The children seem to respect Dima, for they know him as a cop who listens to them instead of beating them the way, they say, the uniformed militia do regularly. The children say he is svoi _ one of them.
Some of Dima's militia colleagues don't consider him svoi. Although his name is distinctively Russian, Dima is from one of the oldest cities in the world, Sammarkand, in the Asian Uzbekistan, a former Soviet Republic. There he was a teacher and journalist. Better educated than most of his fellow cops, Dima owns the view that he must do more than enforce the law. He must try to reach into the soul of these kids to save some of them.
Dima uses the boys he has befriended as his agents. They assist him in finding lost children in the station's busy halls, especially babies. He keeps their crime down by supporting them with food and cigarettes and conversation. He says half his meager $78 monthly salary goes to buy the children food, the other half to his family _ his wife and a 7-month-old son.
Dima invites some of the kids to tell their stories. With good-natured reminders from their dossiers and his memory, he assists them in telling a complete story. Most of the kids need no help as they are proud of their survival and are quite willing to recount their lives.
Dirty, disheveled and slowed by alcohol, Vitalik still is the eyes and ears for Dima. Sometimes he stays with his grandmother. His parents are both alcoholics and drove him from his home, he says. He has been on the street living at the train station for about a year and a half.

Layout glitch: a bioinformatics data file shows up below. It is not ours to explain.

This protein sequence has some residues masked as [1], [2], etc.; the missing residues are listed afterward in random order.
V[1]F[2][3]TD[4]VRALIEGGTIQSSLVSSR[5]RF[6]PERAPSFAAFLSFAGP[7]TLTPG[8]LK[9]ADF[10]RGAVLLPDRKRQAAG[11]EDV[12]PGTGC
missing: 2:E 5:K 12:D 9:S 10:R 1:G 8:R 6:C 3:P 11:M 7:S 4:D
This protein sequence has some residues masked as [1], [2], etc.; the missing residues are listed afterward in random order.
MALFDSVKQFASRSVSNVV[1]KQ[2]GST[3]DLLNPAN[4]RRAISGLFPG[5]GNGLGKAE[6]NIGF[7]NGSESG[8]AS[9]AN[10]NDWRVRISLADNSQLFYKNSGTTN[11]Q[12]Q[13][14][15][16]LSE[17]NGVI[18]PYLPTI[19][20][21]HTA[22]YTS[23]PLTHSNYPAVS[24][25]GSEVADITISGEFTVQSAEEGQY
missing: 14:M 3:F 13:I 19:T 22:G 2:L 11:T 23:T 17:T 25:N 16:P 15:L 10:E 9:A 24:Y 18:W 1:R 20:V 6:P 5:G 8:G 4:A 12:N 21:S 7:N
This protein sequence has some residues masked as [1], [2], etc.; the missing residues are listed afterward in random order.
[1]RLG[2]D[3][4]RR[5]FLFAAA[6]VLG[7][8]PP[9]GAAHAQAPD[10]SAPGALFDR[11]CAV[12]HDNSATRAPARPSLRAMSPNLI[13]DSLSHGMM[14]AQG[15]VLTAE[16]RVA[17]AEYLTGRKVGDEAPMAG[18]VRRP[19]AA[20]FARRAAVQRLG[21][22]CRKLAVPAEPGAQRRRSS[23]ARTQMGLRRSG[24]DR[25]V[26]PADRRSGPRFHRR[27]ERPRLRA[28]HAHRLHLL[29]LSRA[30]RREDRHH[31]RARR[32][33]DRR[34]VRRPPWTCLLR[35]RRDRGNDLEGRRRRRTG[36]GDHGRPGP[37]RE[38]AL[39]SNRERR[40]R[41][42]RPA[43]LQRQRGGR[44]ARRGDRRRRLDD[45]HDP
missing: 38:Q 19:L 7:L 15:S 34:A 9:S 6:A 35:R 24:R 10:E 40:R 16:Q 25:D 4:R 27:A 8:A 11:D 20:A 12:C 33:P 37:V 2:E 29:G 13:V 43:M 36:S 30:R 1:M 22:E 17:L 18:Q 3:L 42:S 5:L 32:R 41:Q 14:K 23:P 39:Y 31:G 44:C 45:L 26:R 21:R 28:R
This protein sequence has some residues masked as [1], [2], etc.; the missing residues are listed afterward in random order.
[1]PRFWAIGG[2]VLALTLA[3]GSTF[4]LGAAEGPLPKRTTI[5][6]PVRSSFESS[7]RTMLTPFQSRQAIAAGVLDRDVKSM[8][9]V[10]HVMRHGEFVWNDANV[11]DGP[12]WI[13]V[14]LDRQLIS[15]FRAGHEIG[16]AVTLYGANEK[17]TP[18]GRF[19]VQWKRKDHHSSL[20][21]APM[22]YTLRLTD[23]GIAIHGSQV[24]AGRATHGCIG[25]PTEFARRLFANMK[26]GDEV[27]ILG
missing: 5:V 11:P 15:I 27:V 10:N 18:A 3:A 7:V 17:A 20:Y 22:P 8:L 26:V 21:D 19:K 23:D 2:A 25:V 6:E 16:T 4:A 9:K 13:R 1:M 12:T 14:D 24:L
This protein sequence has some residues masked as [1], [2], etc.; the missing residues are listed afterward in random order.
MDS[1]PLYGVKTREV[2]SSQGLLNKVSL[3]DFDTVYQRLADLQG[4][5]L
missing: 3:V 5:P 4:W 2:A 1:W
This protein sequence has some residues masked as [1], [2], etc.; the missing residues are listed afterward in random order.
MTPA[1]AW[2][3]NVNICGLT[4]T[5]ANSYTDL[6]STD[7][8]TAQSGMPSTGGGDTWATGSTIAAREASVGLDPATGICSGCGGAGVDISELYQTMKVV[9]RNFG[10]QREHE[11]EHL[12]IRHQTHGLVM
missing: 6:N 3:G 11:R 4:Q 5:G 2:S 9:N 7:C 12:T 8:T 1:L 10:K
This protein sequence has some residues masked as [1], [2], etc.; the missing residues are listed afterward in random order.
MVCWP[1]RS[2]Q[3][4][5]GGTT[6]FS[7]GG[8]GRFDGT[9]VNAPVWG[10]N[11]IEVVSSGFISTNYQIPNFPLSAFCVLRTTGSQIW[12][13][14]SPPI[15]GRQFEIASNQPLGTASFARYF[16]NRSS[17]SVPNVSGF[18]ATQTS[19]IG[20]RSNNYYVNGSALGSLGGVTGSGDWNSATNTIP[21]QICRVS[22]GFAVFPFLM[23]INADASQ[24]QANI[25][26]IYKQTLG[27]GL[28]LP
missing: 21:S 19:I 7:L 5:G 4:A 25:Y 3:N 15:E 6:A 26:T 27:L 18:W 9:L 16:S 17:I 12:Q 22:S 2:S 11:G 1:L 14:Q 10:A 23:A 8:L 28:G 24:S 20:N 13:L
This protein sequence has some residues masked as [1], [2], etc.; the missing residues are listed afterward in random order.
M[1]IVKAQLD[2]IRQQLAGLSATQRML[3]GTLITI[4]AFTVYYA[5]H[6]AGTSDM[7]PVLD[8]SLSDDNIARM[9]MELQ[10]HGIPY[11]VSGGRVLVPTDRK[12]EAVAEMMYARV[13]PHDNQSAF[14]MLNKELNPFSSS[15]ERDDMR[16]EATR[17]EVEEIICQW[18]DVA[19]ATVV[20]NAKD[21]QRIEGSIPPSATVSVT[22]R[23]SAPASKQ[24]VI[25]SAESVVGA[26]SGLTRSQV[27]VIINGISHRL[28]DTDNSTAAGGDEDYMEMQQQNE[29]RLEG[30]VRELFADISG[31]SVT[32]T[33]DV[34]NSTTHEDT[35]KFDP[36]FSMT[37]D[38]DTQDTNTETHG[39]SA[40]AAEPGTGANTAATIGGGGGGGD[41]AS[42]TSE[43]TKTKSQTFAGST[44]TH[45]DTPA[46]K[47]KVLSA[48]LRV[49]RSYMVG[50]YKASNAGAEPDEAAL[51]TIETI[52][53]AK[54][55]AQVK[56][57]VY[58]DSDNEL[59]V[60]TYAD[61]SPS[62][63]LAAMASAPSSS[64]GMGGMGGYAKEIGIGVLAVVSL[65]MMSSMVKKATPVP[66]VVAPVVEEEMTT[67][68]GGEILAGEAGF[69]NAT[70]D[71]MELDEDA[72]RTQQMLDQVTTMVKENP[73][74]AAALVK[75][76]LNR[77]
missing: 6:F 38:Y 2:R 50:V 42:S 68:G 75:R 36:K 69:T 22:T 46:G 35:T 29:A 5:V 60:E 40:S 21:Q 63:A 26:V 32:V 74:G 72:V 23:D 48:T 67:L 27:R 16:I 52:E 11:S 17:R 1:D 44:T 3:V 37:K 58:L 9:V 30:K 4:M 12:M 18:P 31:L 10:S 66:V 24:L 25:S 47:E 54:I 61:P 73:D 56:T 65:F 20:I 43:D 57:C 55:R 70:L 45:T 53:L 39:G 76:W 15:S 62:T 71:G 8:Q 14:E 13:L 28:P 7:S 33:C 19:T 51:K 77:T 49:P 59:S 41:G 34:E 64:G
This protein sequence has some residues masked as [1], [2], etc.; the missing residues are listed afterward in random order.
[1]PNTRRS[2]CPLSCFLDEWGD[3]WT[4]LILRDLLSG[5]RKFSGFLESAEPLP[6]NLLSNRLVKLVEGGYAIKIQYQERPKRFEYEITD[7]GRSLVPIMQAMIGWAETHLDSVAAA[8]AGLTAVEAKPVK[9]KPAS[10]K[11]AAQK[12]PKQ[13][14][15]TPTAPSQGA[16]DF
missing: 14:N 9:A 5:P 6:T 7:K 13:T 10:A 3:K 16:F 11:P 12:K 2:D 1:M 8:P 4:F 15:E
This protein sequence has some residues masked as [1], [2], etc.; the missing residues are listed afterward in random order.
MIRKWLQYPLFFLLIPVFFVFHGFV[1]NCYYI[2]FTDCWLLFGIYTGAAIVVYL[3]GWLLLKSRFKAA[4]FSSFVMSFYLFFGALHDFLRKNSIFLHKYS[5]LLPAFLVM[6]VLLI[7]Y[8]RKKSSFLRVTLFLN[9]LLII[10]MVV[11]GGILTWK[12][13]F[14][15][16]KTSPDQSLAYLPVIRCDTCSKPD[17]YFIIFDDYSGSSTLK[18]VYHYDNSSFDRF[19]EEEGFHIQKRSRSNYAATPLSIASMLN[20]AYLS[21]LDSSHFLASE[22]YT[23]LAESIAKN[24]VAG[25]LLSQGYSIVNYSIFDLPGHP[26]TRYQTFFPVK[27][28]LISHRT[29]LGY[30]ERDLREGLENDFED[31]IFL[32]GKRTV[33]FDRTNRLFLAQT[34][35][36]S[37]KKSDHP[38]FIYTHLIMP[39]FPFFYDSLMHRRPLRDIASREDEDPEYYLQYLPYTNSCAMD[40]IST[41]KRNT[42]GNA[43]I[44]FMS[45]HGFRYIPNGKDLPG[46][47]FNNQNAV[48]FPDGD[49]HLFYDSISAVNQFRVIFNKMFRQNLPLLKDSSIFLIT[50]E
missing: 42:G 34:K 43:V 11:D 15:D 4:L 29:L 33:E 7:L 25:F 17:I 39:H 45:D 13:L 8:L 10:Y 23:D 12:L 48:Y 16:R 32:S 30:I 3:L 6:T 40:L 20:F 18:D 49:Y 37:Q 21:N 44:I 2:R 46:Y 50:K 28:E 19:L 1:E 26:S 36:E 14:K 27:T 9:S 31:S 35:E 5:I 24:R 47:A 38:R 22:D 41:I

He spent New Year's Eve at a nearby restaurant drinking champagne with friends. When asked where he got money to pay for the evening, he stated, without remorse, "I rob people. I need money for food, drink and video games, so I rob people." Vitalik says he would like to be a taxi driver but is too young. He has stolen from so many cars, he knows a lot about them, Dima adds.
Vitalik recounts a recent burglary of a kiosk. His gang disabled the alarm system and stole money, clothing, cigarettes, alcohol and Snickers candy bars. Vitalik says, "It was a pity we were caught when we went back the second time."
He has lived on the street since he was 9. When Boris' parents moved from the city, he stayed, on the street. He occasionally takes shelter with his grandmother. His conversations are sullen and combative, and he seems different from the other boys. He appears to be one of the most dangerous.
Boris once broke into 17 cars in one night. He usually carries a knife. He adds, calmly, that sometimes his victims must be hurt. He gets angry when one of his compatriots mentions Boris' involvement in rapes.
On the floor of the train station, Boris can be observed at work. He surveys unsuspecting travelers like a buyer eyeing cuts of meat at a market. To Boris, robbing people is business.